IT professionals need to prepare to have multiple careers, not necessarily in enterprise IT – take opportunities and be open to them.
Organisations have to “reimagine” their business and realise what made them great today may be their downfall tomorrow. The necessary change will require tough decisions.
IT managers have to learn to deal with IT outside their control and influence, and lead through conflicting demands of operational excellence versus innovation.
These are among the key lessons for living through disruptive change that can be applied across the IT spectrum, which were presented at a recent forum at the Victoria University of Wellington (Victoria) School of Business.
The speakers, Fronde CEO Ian Clarke and Victoria University of Wellington Business School professor of information systems Benoit Aubert, aimed to answer “IT roles in a disruptive environment and where they will be in three years.”
We are seeing much greater demand for technical people with strong business orientation.
Aubert described the backdrop of change businesses, IT leaders, and their teams are facing.
While organisations had faced changes before, the current pace of change is different, stated Aubert, who is also Head of the School of Information Management at Victoria. “We do not have generations to adapt, we have years, or months.”
In the 1800s, for instance, 80 per cent of workers in developed countries were in agriculture. This year, only 2 per cent of workers in the developed countries were in this sector. People moved to manufacturing and other services within the next 200 years.
Until 50 years ago, manufacturing was a huge part of employment.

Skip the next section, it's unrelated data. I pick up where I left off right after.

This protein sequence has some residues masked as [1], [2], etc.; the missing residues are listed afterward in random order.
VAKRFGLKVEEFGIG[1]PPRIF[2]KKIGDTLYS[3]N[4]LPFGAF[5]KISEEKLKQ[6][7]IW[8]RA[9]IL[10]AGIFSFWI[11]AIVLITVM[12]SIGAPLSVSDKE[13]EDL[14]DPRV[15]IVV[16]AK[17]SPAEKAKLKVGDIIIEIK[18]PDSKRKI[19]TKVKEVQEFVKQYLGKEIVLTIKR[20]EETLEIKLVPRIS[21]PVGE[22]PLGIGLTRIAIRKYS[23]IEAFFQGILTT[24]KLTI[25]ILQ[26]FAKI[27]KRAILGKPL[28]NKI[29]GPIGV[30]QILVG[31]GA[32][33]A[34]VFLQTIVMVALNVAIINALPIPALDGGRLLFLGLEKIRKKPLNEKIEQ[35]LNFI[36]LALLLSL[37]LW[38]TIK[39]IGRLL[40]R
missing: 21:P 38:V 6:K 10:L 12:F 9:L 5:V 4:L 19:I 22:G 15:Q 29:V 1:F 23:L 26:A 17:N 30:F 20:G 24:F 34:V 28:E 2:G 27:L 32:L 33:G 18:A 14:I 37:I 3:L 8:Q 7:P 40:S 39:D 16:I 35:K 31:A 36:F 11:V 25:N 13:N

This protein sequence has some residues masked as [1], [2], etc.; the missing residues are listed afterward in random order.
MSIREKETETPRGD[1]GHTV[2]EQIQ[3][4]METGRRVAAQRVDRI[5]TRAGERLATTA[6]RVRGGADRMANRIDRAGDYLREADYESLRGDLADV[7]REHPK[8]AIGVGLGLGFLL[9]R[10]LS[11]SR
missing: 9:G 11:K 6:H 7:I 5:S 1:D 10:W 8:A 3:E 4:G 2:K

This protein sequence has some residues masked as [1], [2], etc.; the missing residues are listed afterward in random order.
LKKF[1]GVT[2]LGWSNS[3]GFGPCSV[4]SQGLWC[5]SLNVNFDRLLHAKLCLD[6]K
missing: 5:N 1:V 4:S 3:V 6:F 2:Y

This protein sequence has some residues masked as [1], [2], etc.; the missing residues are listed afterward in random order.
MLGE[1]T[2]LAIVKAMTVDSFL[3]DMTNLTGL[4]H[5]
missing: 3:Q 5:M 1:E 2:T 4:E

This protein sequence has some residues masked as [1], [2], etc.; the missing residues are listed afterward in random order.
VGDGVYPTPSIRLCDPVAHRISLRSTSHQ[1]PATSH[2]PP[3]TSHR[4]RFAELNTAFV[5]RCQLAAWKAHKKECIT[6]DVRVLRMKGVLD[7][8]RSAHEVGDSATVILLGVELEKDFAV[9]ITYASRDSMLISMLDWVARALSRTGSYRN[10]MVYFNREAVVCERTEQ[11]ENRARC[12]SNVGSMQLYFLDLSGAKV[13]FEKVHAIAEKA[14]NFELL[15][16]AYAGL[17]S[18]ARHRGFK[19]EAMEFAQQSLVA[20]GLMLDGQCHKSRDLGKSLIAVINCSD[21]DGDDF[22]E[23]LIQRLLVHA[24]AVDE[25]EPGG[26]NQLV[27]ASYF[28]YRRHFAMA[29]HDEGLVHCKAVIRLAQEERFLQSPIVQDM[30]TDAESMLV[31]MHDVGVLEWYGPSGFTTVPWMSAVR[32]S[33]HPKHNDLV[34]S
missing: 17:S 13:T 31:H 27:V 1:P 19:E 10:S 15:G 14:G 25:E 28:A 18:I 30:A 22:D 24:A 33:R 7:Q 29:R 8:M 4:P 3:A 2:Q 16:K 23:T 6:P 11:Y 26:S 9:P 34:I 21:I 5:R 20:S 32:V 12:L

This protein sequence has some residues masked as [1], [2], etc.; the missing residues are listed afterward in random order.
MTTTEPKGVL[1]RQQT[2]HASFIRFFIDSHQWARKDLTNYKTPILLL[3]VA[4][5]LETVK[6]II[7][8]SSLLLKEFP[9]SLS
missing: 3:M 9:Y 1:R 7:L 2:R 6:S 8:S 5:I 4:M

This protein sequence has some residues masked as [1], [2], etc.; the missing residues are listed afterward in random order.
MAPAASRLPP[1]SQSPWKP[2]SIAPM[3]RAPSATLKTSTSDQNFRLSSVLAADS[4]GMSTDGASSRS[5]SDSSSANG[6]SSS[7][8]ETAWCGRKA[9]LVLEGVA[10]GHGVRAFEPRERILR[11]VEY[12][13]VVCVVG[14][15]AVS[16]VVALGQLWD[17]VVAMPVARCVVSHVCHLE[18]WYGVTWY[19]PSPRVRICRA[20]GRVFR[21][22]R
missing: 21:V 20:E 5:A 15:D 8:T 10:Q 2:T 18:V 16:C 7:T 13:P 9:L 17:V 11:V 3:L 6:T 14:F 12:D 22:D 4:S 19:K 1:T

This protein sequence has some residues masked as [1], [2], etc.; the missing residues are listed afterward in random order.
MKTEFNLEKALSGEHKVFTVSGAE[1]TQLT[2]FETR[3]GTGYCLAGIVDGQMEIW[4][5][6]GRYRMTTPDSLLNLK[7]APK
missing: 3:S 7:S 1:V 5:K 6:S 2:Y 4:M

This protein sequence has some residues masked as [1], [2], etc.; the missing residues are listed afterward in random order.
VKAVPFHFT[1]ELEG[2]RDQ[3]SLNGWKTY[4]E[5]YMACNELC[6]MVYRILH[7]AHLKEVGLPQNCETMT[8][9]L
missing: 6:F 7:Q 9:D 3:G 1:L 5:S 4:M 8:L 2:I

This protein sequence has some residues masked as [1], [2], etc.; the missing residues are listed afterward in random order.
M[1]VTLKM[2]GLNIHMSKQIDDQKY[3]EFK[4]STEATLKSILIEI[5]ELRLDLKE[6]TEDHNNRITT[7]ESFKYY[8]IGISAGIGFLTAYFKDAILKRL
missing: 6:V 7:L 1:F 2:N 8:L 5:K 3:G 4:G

“If you look at the pace of change we are introducing with IT, instead of being over generations as what happened with agriculture, it has been `compressed’ within your lifetime,” said Aubert.
“Your career will also be undergoing these changes,” he stated.
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Part of it is accepting some of the things that were good and profitable have to be let go and your business will be shifting to a different model
Organisations, according to Aubert, will have to grapple with similar challenges. They have to be ready for the unexpected.
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Old markets are being wiped out, and new ones are created. He stressed, however, that new markets may not last long.
For instance, the CD market that changed the music industry has been killed by downloads, and he questioned what will be next after this.
“We are looking at the technologies that are coming. We just have to admit that the future will look a lot different than what we have now. What we are used to is suddenly supercompressed.”